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Vandana Khanna  


My Mother at JFK

Tries to pick up the cadence 
      of the immigration officer's


intonations, blurry and abstract--
      quick turns of the tongue


stroke the air with all the bustle 
      and weariness of this new world:


its thick accents and alleyways, 
      gypsy cabs and jazz.


She learned English watching 
      Audrey Hepburn movies where


every sigh sounded like music. 
      Clearly annunciated vowels


and consonants stood stiff 
      as sugar cane, as the British


nuns who taught her, who 
      rapped their speech across


her knuckles. At night, she 
      wants to wrap the cough


and sputter of scooters, 
      the low moan of oxen


around her like her mother's 
      shawl, but she can't hold back


the sheer demand of horns 
      and sirens, of America


seeping through her mind, 
      until her body throbs


and pulses with its rhythm 
      and rhyme. It makes her ears


ache, makes her forget a mantra 
      about new rivers and old gods.

The Blessed


Back when we belonged 
only to ourselves 
but didn't know it,


when dust coiled 
around our ankles 
with every step


we took away from 
the front door, when 
our breath still smelled


of raw milk, our ears hurt
with stories slipped
through the thin seam


of our mothers' mouths, 
tales that could char 
tongues to a black soot.


Our mothers who were
too scared to swim or curse 
or drive, bent us with their worry:


half a world away, brides 
were lit like torches,
thrown from kitchen


windows for their dowries--
kerosene-soaked saris 
flared like a brilliant sore


in the bleached sky.
Their words bit away at us 
with their tea-stained teeth.


Even in our innocent, 
American kitchens
the steel-tipped stove


stood bright, ominous--
made us shudder 
like a broken wing.


We were blessed--
our fate consecrated 
by an unlit match,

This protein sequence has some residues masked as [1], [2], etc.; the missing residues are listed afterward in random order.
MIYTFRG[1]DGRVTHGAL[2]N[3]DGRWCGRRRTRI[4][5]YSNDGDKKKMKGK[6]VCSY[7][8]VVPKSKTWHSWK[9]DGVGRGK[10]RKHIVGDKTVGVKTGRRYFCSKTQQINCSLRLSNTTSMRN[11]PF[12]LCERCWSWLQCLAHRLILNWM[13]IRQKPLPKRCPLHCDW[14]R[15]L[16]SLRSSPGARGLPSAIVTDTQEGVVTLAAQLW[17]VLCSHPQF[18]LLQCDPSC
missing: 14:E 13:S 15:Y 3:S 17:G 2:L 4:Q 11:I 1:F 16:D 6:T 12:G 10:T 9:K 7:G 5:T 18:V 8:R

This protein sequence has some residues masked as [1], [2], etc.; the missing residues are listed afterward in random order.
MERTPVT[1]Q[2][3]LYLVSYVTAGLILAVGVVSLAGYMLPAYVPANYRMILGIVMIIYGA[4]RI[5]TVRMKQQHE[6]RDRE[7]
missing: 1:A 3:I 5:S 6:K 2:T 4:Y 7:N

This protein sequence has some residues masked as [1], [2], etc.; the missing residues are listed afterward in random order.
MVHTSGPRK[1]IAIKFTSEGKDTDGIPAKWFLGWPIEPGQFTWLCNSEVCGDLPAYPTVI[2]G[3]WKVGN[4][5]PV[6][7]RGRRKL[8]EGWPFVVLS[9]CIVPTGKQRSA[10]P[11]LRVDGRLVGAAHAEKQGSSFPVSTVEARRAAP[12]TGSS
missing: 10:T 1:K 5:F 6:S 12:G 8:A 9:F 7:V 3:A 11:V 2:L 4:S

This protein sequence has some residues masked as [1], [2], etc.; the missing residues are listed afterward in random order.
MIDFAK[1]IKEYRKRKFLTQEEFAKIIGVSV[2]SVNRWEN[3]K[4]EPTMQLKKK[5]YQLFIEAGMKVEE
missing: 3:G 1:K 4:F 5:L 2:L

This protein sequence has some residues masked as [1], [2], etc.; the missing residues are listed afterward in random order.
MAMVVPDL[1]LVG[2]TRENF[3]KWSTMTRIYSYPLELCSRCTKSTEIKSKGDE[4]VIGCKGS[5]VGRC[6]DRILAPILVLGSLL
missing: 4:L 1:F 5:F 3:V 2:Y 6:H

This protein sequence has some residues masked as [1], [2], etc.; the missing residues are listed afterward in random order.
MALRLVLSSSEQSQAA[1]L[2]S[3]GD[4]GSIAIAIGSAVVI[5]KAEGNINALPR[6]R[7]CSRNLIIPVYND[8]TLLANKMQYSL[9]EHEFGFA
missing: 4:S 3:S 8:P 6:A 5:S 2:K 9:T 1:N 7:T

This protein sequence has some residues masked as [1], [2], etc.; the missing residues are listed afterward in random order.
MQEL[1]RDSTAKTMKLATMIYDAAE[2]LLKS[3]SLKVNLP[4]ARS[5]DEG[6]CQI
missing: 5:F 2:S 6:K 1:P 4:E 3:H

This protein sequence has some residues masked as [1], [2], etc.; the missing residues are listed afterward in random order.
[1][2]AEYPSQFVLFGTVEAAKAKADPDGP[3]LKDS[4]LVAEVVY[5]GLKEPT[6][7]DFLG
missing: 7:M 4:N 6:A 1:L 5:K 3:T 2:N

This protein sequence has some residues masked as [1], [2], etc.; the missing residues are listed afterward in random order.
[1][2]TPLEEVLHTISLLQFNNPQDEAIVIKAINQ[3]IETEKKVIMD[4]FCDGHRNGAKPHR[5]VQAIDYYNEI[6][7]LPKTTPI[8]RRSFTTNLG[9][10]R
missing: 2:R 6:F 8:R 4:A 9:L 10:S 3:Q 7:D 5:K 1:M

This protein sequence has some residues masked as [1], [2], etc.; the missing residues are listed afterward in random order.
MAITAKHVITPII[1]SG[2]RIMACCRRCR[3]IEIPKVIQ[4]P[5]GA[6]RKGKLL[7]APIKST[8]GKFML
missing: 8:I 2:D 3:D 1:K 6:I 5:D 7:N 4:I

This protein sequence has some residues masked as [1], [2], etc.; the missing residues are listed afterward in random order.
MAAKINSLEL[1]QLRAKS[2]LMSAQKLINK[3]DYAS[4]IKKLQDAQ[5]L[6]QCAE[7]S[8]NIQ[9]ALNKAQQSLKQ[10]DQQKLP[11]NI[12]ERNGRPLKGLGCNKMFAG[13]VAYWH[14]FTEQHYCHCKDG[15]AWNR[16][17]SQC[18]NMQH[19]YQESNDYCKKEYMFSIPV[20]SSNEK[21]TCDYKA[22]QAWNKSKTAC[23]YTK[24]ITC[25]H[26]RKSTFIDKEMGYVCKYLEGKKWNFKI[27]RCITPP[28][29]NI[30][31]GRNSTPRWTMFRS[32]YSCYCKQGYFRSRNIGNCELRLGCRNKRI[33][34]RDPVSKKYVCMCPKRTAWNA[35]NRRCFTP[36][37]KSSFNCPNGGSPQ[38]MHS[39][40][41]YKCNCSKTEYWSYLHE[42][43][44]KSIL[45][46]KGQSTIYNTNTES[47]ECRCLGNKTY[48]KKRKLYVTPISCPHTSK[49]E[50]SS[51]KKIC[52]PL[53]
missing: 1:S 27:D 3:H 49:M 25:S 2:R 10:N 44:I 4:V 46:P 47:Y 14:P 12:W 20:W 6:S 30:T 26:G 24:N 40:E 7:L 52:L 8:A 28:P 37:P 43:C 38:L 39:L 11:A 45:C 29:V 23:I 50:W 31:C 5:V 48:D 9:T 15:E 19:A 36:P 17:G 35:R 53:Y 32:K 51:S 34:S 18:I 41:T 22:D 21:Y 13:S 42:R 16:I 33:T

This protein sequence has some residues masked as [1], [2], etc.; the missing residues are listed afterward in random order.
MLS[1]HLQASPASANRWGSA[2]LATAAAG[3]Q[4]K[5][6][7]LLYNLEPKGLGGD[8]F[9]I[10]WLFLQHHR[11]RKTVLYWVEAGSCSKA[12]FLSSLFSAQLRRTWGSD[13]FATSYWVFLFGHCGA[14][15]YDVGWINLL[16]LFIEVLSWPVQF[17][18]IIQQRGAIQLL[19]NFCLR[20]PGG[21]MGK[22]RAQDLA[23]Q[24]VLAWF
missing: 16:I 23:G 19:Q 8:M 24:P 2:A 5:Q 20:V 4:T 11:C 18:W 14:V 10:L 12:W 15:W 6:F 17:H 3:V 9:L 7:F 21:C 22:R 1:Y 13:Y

our minds, a pot boiling over 
with the salt and steam 
of all we couldn't imagine.

Madame Destiny


At eighteen, we drove out 
      of Philly, shook free 
          of creased skirts, legal pads.
                Charmed by quarter slots,


ten dollar palm readings,
      sand-grit tonguing the burnt 
          cove of our ears. Our ankles 
                salted and skimmed by sea foam.


Inside, Madame Destiny 
     murmured into our hands, 
          chanting our bad luck away: 
                unaligned stars and ex-boyfriends, 

phantom mothers-in-law. 
      The only boys we met,
           with crew cuts 
                and wrong-colored eyes


thought us tourists 
      and we played along
           as they leapt from one 
                hotel balcony to the next, flexing.


Their mouths traced 
      the lines of shadow 
          and light on our skin. 
                We forgot our destinies


the matchmaker's list
      of names, a humid curse 
          breathed into our ears, hard 
                as the ocean's slap at our backs.


Against all prophecies 
      and promises, our crooked 
          love lines frayed at the ends 
                like jeans. Our hope


turned stale as a Hindi 
      pop song-gone 
          in the flick and bruise
                of a blue bar light. 

-from Afternoon Masala

BIO: Born in New Delhi, India and raised in Falls Church, Virginia, Vandana Khanna earned her B.A. from the University of Virginia and her MFA from Indiana University, where she was the recipient of the Yellen Fellowship in poetry. Her first collection, Train to Agra, won the Crab Orchard Review First Book Prize and her second collection, Afternoon Masala, was the co-winner of the Miller Williams Arkansas Poetry Prize. Vandana’s work has been nominated for a Pushcart Prize and has appeared in journals such as Crazyhorse, Callaloo, The Missouri Review, 32 Poems and The Indiana Review, as well as the anthologies Asian American Poetry: The Next Generation and Indivisible: An Anthology of Contemporary South Asian American Poetry. She has taught English and Creative Writing at colleges and universities across the country including Indiana University, Pitzer College and the University of Southern California.

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